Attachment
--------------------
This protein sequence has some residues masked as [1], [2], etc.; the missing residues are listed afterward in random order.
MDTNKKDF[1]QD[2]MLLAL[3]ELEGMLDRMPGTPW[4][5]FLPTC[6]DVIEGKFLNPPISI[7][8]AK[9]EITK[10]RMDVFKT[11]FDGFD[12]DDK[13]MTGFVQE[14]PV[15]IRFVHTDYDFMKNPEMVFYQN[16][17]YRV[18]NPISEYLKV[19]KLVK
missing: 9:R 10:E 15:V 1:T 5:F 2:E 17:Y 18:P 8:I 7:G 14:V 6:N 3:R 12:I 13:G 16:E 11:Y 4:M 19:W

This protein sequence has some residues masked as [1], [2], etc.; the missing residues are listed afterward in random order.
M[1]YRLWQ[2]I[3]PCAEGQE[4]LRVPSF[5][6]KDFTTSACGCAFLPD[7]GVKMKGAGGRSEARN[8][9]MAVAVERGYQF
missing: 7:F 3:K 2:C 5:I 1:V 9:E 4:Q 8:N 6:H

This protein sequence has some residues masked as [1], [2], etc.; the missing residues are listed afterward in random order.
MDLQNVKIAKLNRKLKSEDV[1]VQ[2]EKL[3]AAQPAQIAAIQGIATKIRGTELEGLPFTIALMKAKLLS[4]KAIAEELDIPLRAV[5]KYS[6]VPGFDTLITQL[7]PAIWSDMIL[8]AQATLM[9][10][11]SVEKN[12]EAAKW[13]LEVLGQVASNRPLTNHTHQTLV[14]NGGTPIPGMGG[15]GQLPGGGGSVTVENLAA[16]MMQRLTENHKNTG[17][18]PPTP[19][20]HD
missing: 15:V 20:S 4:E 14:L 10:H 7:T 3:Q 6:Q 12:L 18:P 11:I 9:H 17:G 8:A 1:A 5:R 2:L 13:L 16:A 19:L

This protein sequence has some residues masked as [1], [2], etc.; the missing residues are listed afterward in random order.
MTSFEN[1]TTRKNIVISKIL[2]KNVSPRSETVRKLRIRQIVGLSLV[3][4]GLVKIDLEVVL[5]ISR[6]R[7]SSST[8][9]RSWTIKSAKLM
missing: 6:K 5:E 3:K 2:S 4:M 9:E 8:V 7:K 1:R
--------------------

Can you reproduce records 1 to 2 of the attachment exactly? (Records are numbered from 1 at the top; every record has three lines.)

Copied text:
This protein sequence has some residues masked as [1], [2], etc.; the missing residues are listed afterward in random order.
MDTNKKDF[1]QD[2]MLLAL[3]ELEGMLDRMPGTPW[4][5]FLPTC[6]DVIEGKFLNPPISI[7][8]AK[9]EITK[10]RMDVFKT[11]FDGFD[12]DDK[13]MTGFVQE[14]PV[15]IRFVHTDYDFMKNPEMVFYQN[16][17]YRV[18]NPISEYLKV[19]KLVK
missing: 9:R 10:E 15:V 1:T 5:F 2:E 17:Y 18:P 8:I 7:G 14:V 6:N 3:R 12:I 13:G 16:E 11:Y 4:M 19:W

This protein sequence has some residues masked as [1], [2], etc.; the missing residues are listed afterward in random order.
M[1]YRLWQ[2]I[3]PCAEGQE[4]LRVPSF[5][6]KDFTTSACGCAFLPD[7]GVKMKGAGGRSEARN[8][9]MAVAVERGYQF
missing: 7:F 3:K 2:C 5:I 1:V 9:E 4:Q 8:N 6:H